Understanding Sensorineural Hearing Loss

Understanding Sensorineural Hearing Loss

Kate Marnell, HIS
Latest posts by Kate Marnell, HIS (see all)

Hearing loss affects approximately 48 million people in the US and 466 million people worldwide. While hearing loss is commonly thought of as primarily an issue with aging, there are many different types and causes of hearing loss. There are many different types of hearing loss but sensorineural hearing loss is the most common.

What is Sensorineural Hearing Loss?

To understand sensorineural hearing loss it is helpful to understand that there are three types of hearing loss classified by how they affect your ear. Sound waves enter the ear and are transformed by the inner ear into signals that are sent to the brain, which registers this signal as a sound. Sensorineural hearing loss is caused by damage to the tiny hair cells of the inner ear, which blocks the transmission of sound to the brain. 

Conductive and Mixed Hearing Loss

Issues in the middle and outer ear caused by a blockage can lead to conductive hearing loss. This type of hearing loss can be caused by a blockage caused by infection, a foreign object, a tumor or impacted earwax. The blockage impedes sound from clearly traveling down the ear canal to the brain. The good news is that in many cases of conductive hearing loss, once the blockage is cleared up, then hearing can return to normal. 

The third type of hearing loss is called mixed hearing loss. This type of hearing loss is a mixture of sensorineural hearing loss and conductive hearing loss.

Age Related Hearing Loss

There are many causes of sensorineural hearing loss but the most common cause is aging. In fact 1 in 3 adults over 65  and half of all seniors over 75 deal with sensorineural hearing loss due to aging. This is the natural breakdown of the cilia in the inner ear due to wear and tear over the years. While age related hearing loss is common it is not a normal part of aging. There are many things you can do to reduce your risk of age related hearing loss over a lifetime.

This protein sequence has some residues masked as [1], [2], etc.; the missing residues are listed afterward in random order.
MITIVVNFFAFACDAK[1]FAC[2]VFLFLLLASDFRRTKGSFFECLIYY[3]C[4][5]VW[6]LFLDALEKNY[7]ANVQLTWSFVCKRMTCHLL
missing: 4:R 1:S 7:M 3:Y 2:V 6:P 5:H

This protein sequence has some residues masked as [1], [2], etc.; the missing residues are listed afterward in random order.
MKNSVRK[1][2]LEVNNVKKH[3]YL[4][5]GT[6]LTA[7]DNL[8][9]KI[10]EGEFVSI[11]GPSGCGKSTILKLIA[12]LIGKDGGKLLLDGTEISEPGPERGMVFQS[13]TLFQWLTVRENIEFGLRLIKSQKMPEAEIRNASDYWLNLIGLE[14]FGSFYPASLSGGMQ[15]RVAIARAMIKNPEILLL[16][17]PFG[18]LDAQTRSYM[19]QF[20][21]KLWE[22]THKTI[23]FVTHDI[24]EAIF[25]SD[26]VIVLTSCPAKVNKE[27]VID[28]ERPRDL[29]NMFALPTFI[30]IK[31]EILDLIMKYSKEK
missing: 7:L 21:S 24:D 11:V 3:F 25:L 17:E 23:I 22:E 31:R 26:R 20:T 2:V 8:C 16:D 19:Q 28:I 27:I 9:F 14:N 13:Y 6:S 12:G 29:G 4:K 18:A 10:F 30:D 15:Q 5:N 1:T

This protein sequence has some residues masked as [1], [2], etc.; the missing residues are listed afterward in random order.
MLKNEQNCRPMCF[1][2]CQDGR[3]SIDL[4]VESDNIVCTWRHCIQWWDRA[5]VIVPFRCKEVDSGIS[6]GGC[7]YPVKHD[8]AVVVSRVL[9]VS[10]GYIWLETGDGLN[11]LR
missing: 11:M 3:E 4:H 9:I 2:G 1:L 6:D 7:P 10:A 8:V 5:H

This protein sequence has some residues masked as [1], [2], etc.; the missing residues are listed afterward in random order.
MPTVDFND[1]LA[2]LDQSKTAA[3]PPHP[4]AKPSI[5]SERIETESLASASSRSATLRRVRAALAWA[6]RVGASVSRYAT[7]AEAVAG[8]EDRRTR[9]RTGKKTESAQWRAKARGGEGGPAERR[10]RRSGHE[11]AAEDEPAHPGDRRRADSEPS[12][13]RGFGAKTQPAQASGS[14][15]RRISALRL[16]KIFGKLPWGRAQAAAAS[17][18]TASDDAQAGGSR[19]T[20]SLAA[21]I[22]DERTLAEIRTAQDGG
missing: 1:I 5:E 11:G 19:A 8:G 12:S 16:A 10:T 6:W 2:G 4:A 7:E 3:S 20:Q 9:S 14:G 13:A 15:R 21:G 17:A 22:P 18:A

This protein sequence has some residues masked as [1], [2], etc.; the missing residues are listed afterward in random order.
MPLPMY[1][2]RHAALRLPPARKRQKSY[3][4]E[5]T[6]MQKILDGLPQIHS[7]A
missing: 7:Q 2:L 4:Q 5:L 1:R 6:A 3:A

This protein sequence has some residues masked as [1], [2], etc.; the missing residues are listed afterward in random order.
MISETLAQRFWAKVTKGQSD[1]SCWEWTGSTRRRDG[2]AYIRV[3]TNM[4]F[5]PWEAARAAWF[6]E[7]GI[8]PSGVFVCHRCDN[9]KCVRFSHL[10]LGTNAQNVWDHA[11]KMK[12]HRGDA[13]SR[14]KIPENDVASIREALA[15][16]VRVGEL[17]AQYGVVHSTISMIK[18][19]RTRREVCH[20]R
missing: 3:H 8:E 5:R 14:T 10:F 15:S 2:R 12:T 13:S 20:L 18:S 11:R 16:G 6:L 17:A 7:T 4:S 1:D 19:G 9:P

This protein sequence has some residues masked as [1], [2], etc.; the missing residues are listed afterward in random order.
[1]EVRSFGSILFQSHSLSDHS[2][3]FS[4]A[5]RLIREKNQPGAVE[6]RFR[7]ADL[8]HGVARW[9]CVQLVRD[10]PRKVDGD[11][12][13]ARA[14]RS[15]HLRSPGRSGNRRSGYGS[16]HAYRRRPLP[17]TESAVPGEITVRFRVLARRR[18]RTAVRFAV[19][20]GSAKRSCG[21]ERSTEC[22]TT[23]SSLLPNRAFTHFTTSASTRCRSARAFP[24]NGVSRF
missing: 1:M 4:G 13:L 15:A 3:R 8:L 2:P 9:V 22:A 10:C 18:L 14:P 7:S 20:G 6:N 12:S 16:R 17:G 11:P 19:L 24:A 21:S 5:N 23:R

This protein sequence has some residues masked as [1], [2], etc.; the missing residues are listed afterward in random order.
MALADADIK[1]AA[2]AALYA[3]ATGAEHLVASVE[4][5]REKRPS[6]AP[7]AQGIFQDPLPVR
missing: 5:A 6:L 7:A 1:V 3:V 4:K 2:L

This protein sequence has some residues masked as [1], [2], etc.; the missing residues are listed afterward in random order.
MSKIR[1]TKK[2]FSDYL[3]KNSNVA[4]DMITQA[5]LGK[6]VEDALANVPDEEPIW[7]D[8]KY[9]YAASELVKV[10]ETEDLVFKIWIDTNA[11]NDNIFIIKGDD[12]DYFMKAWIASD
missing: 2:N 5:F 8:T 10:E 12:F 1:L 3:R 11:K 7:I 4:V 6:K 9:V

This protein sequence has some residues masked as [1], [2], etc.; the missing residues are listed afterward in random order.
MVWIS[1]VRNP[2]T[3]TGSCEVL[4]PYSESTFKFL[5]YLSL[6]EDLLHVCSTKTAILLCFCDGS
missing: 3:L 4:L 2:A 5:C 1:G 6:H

Noise Induced Hearing Loss

Many people understand the hazards of noise induced hearing loss. This is another very common cause of sensorineural hearing loss. When people work in noisy environments, or expose themselves to loud noise during recreation it can take a toll on your ear, creating serious hearing issues. It is not just the level of exposure but the amount of time one is exposed which can cause damage. 

Sound is measured in decibels and any decibel level over 85 decibels can start to damage the inner ear. An exposure of 85 decibels over an eight hour work day can slowly degrade your hearing over many years, but as the decibel level rises the time it takes for hearing damage to occur becomes faster and faster.  For instance, a firework at close range can register from 150- 175 decibels damaging hearing in seconds.

Other Causes of Sensorineural Hearing Loss

The inner ear is sensitive and fragile. Sensorineural hearing loss can be caused by many other things including a blow to the head, malformations in the inner ear, certain medications, certain diseases and may be congenital, meaning it is caused by inherited genetics. 

It is important to understand the risks of sensorineural hearing loss because, unlike conductive hearing loss it is irreversible. Once the cilia in the inner ear are damaged science has not found a way to re-grow these hairs. While not all sensorineural hearing loss is avoidable, when you understand the risks you can take steps to try to avoid progressing this issue. 

Protecting hearing should be prioritized because it can affect more than just hearing. Hearing loss is a communication issue. It affects our relationships, our sense of self, our independence and our physical health.

Treating Sensorineural Hearing Loss

While sensorineural hearing loss is permanent it can be treated rather effectively using hearing aids. Hearing aids amplify the sounds lost by damage to the cilia and send it to the inner ear. This can bypass the damage to your inner ear, allowing you to hear and interact similarly to how you did before hearing loss. 

Despite the benefits of hearing aids many people put off treatment. Don’t ignore your hearing loss and let the side effects of hearing loss affect the quality of life. Set up an appointment with us today for a hearing exam!